16.2.95 Arafat rejects an Israeli proposal to grant the Palestinians authori¬ty over municipal affairs in Jenin, under which the IDF would remain in the town and the Palestinian police would not operate there.
A date is also earmarked for the overall interim agreement and its reg¬ulation and validation. It is agreed that the elections to the Council of the Palestinian National Authority in the OPT will take place within 60 days of the signing of the agreement. An international committee, with the help of hundreds of observers, will supervise the elections.
On 13.3.95 an Israeli military document is published alleging that hun¬dreds of plainclothes Palestinian police are deployed in Jenin. The Israelis are informed of this step, which is in preparation for handing over the town to the Palestinian National Authority, though that matter has not yet been agreed upon between the parties.
Israeli military personnel also claim that plainclothes Palestinian police have been working for several months, along with Jibril Rajoub's preven¬tive security apparatus, in Jenin, Nablus, Bethlehem, Hebron, and Ramallah, all in a semi-official capacity and with the knowledge of the Israeli authorities. They claim that official activity is forbidden but the IDF has refrained from interfering or from entering the city centers or refugee camps as long as this is not necessary from a security point of view.
7.3.95 In Amman, a conference with the participation of Egypt, Jordan, the PNA and Israel is held in order to determine the nature of the discussions concerning the problem of the Palestinian refugees displaced from their homeland by the 1967 war (as distinct from the refugees of the 1948 war). It is agreed to set up a committee which will meet bimonthly to continue the var¬ious aspects of the negotiation. The Palestinian request to include in the sum¬mation of the meeting an announcement on the immediate return of refugees - even in symbolic numbers - to the OPT is rejected by Israel.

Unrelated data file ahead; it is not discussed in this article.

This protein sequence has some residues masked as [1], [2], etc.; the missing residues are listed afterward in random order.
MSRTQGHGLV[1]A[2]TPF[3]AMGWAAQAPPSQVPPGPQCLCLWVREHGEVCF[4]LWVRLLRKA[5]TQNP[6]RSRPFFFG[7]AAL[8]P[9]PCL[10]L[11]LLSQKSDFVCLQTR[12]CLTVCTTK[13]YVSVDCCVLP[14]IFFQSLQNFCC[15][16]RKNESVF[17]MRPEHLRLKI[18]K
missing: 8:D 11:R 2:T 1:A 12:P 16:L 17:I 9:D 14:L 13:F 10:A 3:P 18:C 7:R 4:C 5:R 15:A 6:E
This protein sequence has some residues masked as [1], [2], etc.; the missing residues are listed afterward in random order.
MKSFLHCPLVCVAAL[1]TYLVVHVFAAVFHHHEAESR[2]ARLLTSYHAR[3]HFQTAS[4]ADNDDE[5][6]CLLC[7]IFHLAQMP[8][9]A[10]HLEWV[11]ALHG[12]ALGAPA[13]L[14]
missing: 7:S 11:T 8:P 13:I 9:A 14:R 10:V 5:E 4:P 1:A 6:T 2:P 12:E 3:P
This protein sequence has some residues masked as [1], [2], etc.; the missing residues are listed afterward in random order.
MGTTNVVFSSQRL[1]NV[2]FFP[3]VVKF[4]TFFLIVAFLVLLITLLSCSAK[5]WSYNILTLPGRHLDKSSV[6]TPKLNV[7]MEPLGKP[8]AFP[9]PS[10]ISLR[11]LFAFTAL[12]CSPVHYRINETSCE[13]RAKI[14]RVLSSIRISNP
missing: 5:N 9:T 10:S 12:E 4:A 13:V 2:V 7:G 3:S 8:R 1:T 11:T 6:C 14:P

12.3.95 In the OPT, the establishment of a new political body, the United Palestinian Association, is announced. Its members declare their support for Arafat and the Oslo accords. Toward the general elections for the Council of the Palestinian National Authority, a trend to set up new political frame¬works and undertake political activity like public rallies, is noticeable.
14.3.95 British Prime Minister John Major promises during a visit to Israel and the OPT to increase aid to the Palestinian National Authority by seven million pounds sterling.
Al-Istiqlal, a weekly identified with the Islamic Jihad, which was closed after the Beit Lid attack, is allowed by the PNA to resume publi¬cation in Gaza.
18.3.95 After some days of discussion, the Central Committee of the Fatah movement confirms its commitment to the peace process with Israel. Along with this, it resolves to bring about changes in the Palestinian team conducting the negotiations with Israel. The main change places one of the opponents of the Oslo accords at the head of the supervisory committee over the negotiations, instead of Nabil Sha'ath.
28.3.95 To protest the continuation of Israeli closure, the PNA prevents merchandise from Israel from entering the Gaza Strip, apart from medi¬cine, flour, milk and fodder.
29.3.95 Two Israeli Border Police officers are killed in a collision with a truck in the Gaza Strip. The driver of the truck, who waved a plastic gun in the air, is shot and killed. Following the incident, the PNA agrees to the paving of a road by-passing the settlement of Netzarim, which is in the heart of the Strip.
In this period, in the Occupied Palestinian Territories, 13 Palestinians were killed by Israeli security forces, including two children under the age of 16, and three Palestinian police officers. Four Israeli civilians were killed by Palestinians. Within the Green Line, one Palestinian was killed by Israeli civilians, one Israeli civilian was killed by Palestinians and 20 members of the Israeli security forces were killed by Palestinians.
All above figures from B'Tselem.